Sussex County is making available three county-owned properties in Georgetown for lease or purchase to organizations that will provide decent, safe and affordable housing to those in most in need in Sussex County. The county recently released its Request For Proposals (RFP) for the vacant houses. They will be taking applications, and a committee will then review those suggestions to make a recommendation to County Council sometime in mid-March.
Six copies of the RFP response must be submitted by March 1 at 4:30 p.m. to Sussex County Council, 22215 DuPont Boulevard, P.O. Box 589, Georgetown, DE 19947.
“The idea of the county and other government entities taking stock of potential resources came out at one of our community meetings,” explained the Rev. Kim Tephabock of Unite Sussex.
Tephabock, pastor at Dagsboro Church of God, explained that Unite Sussex is a grassroots movement with the goal of uniting the people of Sussex County, from the people at the beach to the people on the farms and everywhere in between. They have had several “town hall” meetings to gather resources and spread information and hope to the people of the county who are experiencing hardship during the economic crisis, and to unite the organizations and government entities that can help with those that need help most.
He explained that the crisis affect everyone, albeit in different ways; and with limited income, the government had to become creative in ways they could still be of assistance to those needing the most help.
“We have seen personal income loss and hardship, but the economy has affected the government, as well, in terms of loss of income through realty transfer taxes, etc.,” explained Tephabock.
“So, the government found itself with increased need and decreased ability to help. And the question that was asked, ‘Why not find other ways to help?’ And this was one of the ways they could help. To take stock of resources they have and don’t have an immediate need for and try to find the right group that’s actively involved in getting care to the community,” he explained.
The potential purchases under the RFP are for the improvements (the homes) only and do not include the land upon which they are located. The property locations are as follows: (1) 1-35 20.00 40.00 – 501 S. Bedford Street Ext.; (2) 1-35 20.00 64.00 – 21603 Park Avenue; and (3) 1-35 20.00 51.03 – 22557 Springfield Lane.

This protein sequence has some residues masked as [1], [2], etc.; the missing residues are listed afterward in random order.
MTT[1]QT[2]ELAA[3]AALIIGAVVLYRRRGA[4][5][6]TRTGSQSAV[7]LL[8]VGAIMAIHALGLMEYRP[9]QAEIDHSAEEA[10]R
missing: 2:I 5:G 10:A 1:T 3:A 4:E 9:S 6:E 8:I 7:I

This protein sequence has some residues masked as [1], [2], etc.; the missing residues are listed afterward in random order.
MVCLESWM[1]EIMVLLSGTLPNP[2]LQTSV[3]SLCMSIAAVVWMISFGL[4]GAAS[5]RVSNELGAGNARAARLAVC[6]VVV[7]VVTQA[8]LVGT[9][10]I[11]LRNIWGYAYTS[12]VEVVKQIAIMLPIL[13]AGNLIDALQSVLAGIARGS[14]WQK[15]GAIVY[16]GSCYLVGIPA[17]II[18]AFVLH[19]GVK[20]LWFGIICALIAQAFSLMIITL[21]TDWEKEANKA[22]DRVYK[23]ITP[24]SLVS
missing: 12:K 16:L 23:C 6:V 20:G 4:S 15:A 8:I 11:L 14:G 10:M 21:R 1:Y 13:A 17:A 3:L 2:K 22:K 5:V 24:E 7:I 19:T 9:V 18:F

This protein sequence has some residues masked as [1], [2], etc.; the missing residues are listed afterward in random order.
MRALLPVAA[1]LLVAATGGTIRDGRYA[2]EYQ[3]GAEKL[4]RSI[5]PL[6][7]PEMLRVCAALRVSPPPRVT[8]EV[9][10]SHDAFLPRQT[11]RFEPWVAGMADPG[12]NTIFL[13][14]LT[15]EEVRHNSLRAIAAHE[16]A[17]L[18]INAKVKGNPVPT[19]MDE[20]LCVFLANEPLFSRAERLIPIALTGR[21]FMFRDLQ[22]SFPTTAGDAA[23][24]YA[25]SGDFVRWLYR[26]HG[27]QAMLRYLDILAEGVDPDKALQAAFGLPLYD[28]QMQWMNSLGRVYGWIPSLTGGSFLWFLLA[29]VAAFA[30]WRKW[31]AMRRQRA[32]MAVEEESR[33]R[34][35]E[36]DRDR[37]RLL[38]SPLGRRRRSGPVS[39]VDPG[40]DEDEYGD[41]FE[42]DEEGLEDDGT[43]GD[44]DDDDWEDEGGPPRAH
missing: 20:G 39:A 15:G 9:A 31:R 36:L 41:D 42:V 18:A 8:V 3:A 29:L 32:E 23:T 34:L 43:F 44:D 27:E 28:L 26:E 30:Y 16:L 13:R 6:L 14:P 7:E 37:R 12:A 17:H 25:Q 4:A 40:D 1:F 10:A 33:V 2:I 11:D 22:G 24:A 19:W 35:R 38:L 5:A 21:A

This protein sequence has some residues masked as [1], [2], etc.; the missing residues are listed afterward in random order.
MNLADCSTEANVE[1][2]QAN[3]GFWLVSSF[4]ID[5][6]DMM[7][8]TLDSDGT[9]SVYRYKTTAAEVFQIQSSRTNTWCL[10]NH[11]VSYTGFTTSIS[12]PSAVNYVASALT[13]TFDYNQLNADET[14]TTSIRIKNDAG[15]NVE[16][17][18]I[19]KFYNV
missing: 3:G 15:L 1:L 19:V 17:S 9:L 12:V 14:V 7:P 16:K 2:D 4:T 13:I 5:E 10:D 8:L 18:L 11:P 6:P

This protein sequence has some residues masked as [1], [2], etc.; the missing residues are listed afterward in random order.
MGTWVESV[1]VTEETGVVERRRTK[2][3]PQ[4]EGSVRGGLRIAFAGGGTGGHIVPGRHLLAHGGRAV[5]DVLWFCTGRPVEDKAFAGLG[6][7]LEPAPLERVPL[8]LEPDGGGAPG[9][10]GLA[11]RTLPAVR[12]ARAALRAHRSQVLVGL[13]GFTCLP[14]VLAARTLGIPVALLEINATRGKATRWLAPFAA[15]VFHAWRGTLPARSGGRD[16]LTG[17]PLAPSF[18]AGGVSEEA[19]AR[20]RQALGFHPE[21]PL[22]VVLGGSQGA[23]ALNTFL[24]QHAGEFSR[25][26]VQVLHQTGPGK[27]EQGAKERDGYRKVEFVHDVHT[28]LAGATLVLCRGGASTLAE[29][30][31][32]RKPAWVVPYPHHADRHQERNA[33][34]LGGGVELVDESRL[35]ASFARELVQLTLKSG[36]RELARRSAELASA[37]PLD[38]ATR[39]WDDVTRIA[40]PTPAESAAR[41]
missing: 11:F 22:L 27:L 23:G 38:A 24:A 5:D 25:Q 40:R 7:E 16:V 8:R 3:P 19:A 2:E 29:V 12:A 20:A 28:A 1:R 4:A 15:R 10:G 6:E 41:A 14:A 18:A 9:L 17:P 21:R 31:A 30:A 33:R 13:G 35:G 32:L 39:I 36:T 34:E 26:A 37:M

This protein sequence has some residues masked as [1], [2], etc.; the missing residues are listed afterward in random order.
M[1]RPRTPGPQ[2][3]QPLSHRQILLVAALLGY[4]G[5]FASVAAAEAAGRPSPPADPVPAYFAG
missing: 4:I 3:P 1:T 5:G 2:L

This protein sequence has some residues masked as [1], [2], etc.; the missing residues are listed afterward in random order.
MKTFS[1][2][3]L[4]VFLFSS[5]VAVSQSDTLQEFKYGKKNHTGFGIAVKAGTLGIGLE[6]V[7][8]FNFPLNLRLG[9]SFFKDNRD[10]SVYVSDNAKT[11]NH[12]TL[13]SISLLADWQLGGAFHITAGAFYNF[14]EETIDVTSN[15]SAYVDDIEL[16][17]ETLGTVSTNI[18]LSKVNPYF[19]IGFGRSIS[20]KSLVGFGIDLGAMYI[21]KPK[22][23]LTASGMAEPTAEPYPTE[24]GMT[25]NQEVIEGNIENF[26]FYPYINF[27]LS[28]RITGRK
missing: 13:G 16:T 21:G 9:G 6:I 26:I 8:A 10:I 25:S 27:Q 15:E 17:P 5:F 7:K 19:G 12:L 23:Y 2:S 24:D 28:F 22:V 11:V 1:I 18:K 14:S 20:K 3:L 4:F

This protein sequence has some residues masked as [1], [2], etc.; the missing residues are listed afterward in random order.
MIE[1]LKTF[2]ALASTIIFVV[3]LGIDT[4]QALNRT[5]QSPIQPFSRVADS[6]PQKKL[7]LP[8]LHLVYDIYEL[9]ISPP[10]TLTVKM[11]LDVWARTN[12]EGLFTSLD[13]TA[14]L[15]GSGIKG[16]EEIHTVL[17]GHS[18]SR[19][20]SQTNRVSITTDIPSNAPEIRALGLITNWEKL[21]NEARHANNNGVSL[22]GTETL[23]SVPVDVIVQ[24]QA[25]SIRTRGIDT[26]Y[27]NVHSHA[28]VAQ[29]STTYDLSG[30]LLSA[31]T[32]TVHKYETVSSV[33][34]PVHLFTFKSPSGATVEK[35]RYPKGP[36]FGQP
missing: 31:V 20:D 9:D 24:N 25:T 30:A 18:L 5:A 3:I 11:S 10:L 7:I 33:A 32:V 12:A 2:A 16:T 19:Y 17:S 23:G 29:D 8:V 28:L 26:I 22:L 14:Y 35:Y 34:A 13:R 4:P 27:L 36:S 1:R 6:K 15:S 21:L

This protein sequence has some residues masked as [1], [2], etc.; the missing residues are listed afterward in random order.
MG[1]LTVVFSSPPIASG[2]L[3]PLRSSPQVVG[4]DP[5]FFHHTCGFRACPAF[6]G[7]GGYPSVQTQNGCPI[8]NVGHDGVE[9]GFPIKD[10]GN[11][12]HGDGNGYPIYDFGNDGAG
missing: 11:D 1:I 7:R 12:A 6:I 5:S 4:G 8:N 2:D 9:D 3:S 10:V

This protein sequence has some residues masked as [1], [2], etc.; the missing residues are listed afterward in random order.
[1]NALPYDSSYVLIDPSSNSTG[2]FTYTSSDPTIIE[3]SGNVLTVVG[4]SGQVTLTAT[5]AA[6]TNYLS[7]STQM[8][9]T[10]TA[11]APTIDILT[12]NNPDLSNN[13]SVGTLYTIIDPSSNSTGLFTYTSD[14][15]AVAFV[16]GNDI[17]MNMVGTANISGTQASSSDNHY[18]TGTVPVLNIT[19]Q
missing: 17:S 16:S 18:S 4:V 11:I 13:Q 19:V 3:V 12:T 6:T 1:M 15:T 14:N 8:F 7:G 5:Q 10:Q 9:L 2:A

Sussex County Council is seeking proposals from organizations that will lease them for up to three years, with the option to renew annually for the duration of the home’s availability; purchase the home and move the home from the property within a mutually agreed-upon time frame; or purchase the home, lease the land for the duration of the land’s availability, and then agree to move the home from the land by a stated date.
Gina Jennings, director of accounting for Sussex County, said offering up the vacant houses was a way the county could help address the need for affordable housing.
“We have had organizations ask us how we could help them, and this is our way of helping them out.”
The information in the Request for Proposals will aim to make sure the organizations are financially sound to rent and/or purchase the homes and that the houses will be used for good purposes.
A committee, including Tephabock as one of the members, will be asked to evaluate all completed responses to the RFP. Points earned will be awarded based on the required submittals, including the applicant’s financial and organizational capacity, the applicant’s proposed payment, expected use of the house, impact to the community and benefit to the community.
Barbara VanSciver, who used to own the property at 501 S. Bedford, said it brings her some peace of mind that her house will be used to help others after the planned expansion of the county’s airport forced her to sell the property.
“I did not want to leave my home, but since I had no choice, I am glad that it will take a positive turn to be somebody else’s home. It is a good home, well-built and inexpensive to operate.”
She added that she would still like to see the house stay put, even though purchasing the building and moving it from the lot is one of the options in the proposal, as all three homes are eventually expected to be required to be moved or demolished to make way for the airport expansion.
VanSciver, who made many energy-efficiency improvements to the house when she purchased it, including a new roof and windows, to ensure the lowest possible monthly expenses in her retirement, said, “If the reason that the county had to take my house has now changed, then I would strongly suggest that they not move it but lease it or sell it to some group that can use it where it is. It’s a well-built brick home that I bought from the original owner. It’s not going to blow down!”
The schedule for the evaluation of proposals for use of the homes is as follows: Feb. 16-19 – tour of county homes (must schedule an appointment); Feb. 26 – question and answer deadline; March 1 – proposal submittal deadline at 4:30 p.m.; March 5 and 10 – possible on-site interviews; March 11 – committee’s selection of proposals; March 16 – election recommendation to Council.
Six copies of the proposals are due by 4:30 p.m., March 1, to Sussex County Council Community Development and Housing Department, Attn: Brandy Bennett, 22215 DuPont Blvd., P.O. Box 589, Georgetown, DE 19947.
Questions and letters of intent concerning the RFP should be submitted in writing, and may be sent via fax to Brandy Bennett at (302) 854-5397 or e-mail at email@example.com.
On a side note, the Pepsi Refresh Project has accepted Unite Sussex’s application for a possible grant to help them fund their Sussex County project. To be awarded the grant, they need to receive the most votes in an online poll during the month of February. People can vote once per day. Visit www.unitesussex.org for more information.